Residential Funding Co., LLC v Lehman | NYSC - "Thus, in support of its motion for summary judgment on the complaint, [the lender] was required to prove its allegations by tendering sufficient evidence demonstrating the absence of material issues as to its strict compliance with RP APL 1304, and failure to make this showing requires denial of the motion, regardless of the opposing papers"

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Residential Funding Co., LLC v Lehman | NYSC – “[the lender] was required to prove its allegations by tendering sufficient evidence demonstrating the absence of material issues as to its strict compliance with RP APL 1304, and failure to make this showing requires denial of the motion, regardless of the opposing papers”

Residential Funding Co., LLC v Lehman | NYSC – “[the lender] was required to prove its allegations by tendering sufficient evidence demonstrating the absence of material issues as to its strict compliance with RP APL 1304, and failure to make this showing requires denial of the motion, regardless of the opposing papers”

At a Special Tenn of the Supreme Court of the State
ofNew York held in and for the Sixth Judicial
District at the Tioga County Courthouse, Owego,
New York, on the 27th day of April, 2015.

PRESENT: HON. EUGENE D. FAUGHNAN
Justice Presiding
ST A TE OF NEW YORK
SUPREME COURT: TIOGA COUNTY

Residential Funding Company, LLC,
Plaintiff,

-vs-

Christopher K. Lehman aka Chrisopher K. Lehman,
Citifinancial Services, Inc., United States of America
Acting through the IRS, John Doe (said name being
fictitious, it being the intention of Plaintiff to
designate any and all occupants of premises being
foreclosed herein, and any parties, corporations or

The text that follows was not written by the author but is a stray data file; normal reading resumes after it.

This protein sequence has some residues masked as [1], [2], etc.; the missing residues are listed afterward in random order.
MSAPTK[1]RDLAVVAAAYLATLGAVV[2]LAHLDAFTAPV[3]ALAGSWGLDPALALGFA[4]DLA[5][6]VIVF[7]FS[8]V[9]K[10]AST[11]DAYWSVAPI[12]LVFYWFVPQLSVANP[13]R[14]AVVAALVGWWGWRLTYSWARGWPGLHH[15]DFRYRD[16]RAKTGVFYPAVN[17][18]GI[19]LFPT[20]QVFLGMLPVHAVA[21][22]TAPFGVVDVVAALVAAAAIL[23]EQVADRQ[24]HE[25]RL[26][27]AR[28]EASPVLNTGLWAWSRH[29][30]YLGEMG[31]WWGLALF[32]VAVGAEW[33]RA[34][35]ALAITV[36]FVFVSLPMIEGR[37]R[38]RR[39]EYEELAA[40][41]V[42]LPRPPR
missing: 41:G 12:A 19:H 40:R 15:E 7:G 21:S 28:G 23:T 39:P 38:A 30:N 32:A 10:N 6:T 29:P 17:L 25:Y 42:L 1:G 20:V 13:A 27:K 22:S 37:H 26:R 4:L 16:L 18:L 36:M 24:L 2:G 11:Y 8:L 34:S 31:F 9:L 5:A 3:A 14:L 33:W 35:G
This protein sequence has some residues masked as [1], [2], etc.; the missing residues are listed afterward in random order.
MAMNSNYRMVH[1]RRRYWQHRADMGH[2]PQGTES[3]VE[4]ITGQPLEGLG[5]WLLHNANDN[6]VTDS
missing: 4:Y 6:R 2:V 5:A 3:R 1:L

entities, if any having or claiming an interest or lien
upon the mortgaged premises.)
Defendants.

Factual Background

The current action was commenced on September 23, 2011 by the filing of a summons
and complaint. Plaintiffs complaint contends that Defendant executed a Mortgage and Note on
September 15, 2006, and that he has defaulted in payments on the loan. Defendant served an
Answer on 10/14/11 and an Amended Answer on 10/28/11, raising affirmative defenses of
Plaintiffs unclean hands, and Plaintiffs failure to comply with Real Property Actions and
Proceedings Law (“RP APL”) § 1304. Defendant’s Answer requested dismissal of Plaintiffs
Complaint.

A foreclosure settlement conference was held, and Plaintiff did not appear. Therefore, a
second foreclosure settlement conference was held and at the conclusion, Plaintiff was allowed to
proceed in its action.

In January, 2015, Plaintiff filed this motion. In support thereof, Plaintiff submitted an
Attorney Affirmation of Shan P. Massand dated January 23, 2015, regarding CPLR 3408
Settlement Conferences, a Certificate of Merit of Natalie Giraldo, Esq., dated January 23, 2015
and an Attorney Affirmation in Support from Shan P. Massand dated January 23, 2015 with
attached Exhibits. Plaintiff also included an Affidavit oflndebtedness from Thomas F. Kennedy,
dated July 17, 2013.

Defendant submitted an Affidavit of Charles Guttman, Esq., dated March 4, 2015, with
Exhibits, in opposition to the motion. Included in the opposing papers were a consent to
discontinue a prior foreclosure action on this property2

The matter was scheduled for oral argument on the motion on April 27, 2015. Plaintiff
did not appear, but Defendant was represented by Attorney Guttman. Following that argument,
the Court Reserved Decision on the motion

Discussion and Findings

Plaintiffs moving papers allege that Defendant has breached the terms of the Note and
Mortgage by failing to make required monthly payments from November, 2008 to the present. In
support of the motion, Plaintiff also submitted evidence that it had provided a 90 day notice to
Defendant, as required under RPAPL §1304. That notice was dated February 23, 2010.
However, Defendant argues that the February 23, 2010 notice was applicable to the earlier action,
which was ultimately discontinued, and that Plaintiff has not provided a new 90 days notice prior